Boise Aerial

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One of the many reasons that people love living in Boise is its bounty of recreation opportunities. From the Boise River to the Boise Greenbelt, there’s a little something for everybody. The Ridge to Rivers system in the Boise Foothills is a major contributor to this, providing over 200 miles of trails for dog walking, all levels of hiking and mountain biking, running, horseback riding, taking in views of the city, or observing the varied wildlife in the area.

“The Ridge to Rivers trail system is unique in that it provides seamless connectivity across the public lands in the Boise Foothills,” said Sara Arkle, Foothills/OpenSpace superintendent/senior manager for the Boise Parks and Recreation Department. According to Arkle, the land is provided through a partnership between five public land management agencies: Ada County, the City of Boise, Idaho Fish and Game, U.S. Bureau of Land Management, and U.S. Forest Service. It is through the combined effort of all that users have access to this free, local resource.

There are numerous areas to explore the over 200 miles of trail depending on what your recreation goals are: head to Camel’s Back and Hulls Gulch Reserve for views and easy walks, hikes, and biking loops. For dog walking, Hillside to the Hollow Reserve might be more your style. For a fun family outing, visit the Oregon Trail Reserve to get a dose of history or the Military Reserve, which has beautiful fall colors. For experienced hikers and mountain bikers, check out the Shafer Butte area which has cooler temps or the Table Rock area, known for its stunning sunset views.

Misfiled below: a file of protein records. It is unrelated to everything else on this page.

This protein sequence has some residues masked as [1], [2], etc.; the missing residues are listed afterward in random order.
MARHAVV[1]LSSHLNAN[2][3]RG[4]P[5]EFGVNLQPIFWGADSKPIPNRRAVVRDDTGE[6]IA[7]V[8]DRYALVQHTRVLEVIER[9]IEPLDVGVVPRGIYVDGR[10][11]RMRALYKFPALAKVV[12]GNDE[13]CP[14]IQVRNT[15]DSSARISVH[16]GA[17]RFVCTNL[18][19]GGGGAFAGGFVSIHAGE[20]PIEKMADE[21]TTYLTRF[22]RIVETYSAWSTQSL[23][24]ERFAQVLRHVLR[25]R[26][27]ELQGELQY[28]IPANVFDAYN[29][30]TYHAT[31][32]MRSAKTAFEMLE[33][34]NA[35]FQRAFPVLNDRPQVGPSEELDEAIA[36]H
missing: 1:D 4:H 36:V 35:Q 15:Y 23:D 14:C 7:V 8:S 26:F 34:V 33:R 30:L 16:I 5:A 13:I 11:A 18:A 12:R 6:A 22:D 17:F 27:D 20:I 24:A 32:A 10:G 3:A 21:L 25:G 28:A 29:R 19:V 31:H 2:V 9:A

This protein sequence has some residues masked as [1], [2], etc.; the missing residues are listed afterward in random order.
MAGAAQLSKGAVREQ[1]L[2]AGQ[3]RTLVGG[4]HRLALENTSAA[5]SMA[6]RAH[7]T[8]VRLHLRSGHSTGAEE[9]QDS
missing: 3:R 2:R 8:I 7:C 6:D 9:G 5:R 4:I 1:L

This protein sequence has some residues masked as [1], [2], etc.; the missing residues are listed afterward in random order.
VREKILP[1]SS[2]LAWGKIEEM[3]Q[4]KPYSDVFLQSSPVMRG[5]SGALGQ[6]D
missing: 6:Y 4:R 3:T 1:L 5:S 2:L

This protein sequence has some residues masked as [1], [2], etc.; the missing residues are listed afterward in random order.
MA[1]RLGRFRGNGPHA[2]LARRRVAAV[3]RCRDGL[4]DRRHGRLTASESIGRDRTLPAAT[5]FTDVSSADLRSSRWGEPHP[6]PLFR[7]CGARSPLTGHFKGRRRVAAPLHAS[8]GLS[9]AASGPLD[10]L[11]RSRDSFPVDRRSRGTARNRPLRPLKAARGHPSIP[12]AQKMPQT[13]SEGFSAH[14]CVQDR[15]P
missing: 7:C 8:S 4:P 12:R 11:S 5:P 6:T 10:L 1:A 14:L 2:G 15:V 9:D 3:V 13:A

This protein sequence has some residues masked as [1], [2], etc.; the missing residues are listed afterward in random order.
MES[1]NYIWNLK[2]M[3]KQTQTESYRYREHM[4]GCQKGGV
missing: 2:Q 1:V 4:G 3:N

“Whether you want a day-long adventure or a quick 30-minute hike, it is all available within a mile of the downtown core,” Arkle said. Visit ridgetorivers.org for full descriptions of each area within the system.

In an effort to support preservation of open space in the Boise area, voters approved a $10 million levy in 2015, part of which has recently gone to purchasing 325 acres in the Boise Foothills with the hope for future trail connectivity to the Ridge to Rivers system.

To keep the Ridge to Rivers trail system an accessible, free resource, good stewardship and trail care are of the utmost importance. Ridge to Rivers employs one of the only full-time trail crews in the country. With over 70 years of trail experience between them, this group helps maintain this beloved trail system. To encourage trail users to be mindful of their actions and to show respect for other trail users, the crew has launched their Happy Trails campaign. Those who wish to be good stewards of their local trails can sign the “Happy Trails Pledge” at ridgetorivers.org/etiquette/happy-trails-pledge/.

“This type of accessibility is unique and part of the fabric of Idaho,” Arkle said. “It helps to support healthy citizens and is a free and inclusive amenity for users of all ages. It takes community effort and dedication to create this trail system and many people have worked over many decades to build this special trail network.”

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